Birds are a delightful and useful part of people's everyday lives. They are extensively represented in all the cultures of the world. References to birds are found in paintings, sculpture, weaves, literature, dance and music.
In India, birds have been mentioned in the ancient texts of Hindu and Muslim literature. The modern scientific ornithological documentation in India was done at the time of the British rule, most prominently by the British civil servants and army officers in the Indian government. Some of them are : Edward Blyth, T.C. Jerdon, Baker, Oates and Hume. Several books and journal articles were contributed by them that formed the basis of the Indian ornithological studies. Later, Americans William Beebe and Delacour contributed towards studies on the pheasants.
Mr. A.O. Hume :
Most school-going children in India know that A. O. Hume was one of the founders of the Indian National Congress, a political party formed during the last part of the British rule in India, which was instrumental in the Indian struggle for independence.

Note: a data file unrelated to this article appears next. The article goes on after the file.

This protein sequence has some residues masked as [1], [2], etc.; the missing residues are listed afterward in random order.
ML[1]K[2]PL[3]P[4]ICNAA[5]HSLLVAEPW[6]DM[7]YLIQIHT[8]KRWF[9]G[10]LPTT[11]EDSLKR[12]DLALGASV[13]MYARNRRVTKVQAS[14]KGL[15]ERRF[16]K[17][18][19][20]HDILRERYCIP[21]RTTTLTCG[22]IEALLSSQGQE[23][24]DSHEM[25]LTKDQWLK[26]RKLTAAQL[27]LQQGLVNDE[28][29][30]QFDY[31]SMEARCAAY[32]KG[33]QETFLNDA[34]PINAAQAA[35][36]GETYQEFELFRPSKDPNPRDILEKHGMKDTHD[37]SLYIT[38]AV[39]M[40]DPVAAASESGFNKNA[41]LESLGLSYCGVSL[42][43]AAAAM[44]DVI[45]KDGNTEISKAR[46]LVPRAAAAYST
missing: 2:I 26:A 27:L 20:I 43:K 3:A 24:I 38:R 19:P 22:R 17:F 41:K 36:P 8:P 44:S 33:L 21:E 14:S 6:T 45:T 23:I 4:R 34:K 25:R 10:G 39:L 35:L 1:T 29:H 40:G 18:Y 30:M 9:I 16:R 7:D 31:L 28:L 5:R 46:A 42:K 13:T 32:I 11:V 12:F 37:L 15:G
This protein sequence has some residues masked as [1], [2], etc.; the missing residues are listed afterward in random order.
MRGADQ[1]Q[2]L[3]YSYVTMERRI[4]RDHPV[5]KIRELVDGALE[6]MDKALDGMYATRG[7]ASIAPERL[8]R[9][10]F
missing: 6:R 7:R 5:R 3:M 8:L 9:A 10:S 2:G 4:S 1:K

Mr. Hume was a British civil servant in the Indian government. Most people don't know that Hume was also a keen ornithologist and an avid hunter. During his various postings in India, he used to go out on hunts in the then abundant forests found adjacent to the towns. He had collected about 80,000 specimens of birds (some of which he described for the first time). These stuffed specimens were housed in his summer retreat in Shimla (Himachal Pradesh) called Rothney Castle. This collection was later donated by him to the British Museum in England.
The book talks about 20 species of pheasants, the classification of which was later revised by Baker. The nomenclature of some species too was later revised (eg. the genus Tragopan was earlier called Ceriornis). The book, published in 1879, is available in an online and a PDF format at the following website : http://www.archive.org/stream/GameBirdsOfIndia1/HumeGameBirds1#page/n3/mode/2up
An excerpt from the book (quoting Hume's unhappiness over the inaccuracy of the colour plates the making of which was entrusted to Marshall, and his admiration of the female Tragopan satyra) :
" ................... the depth and richness of the tints of the female's plumge, which is a perfect poem without words, are lost in the harsh staring chromo."
A beautiful observation indeed.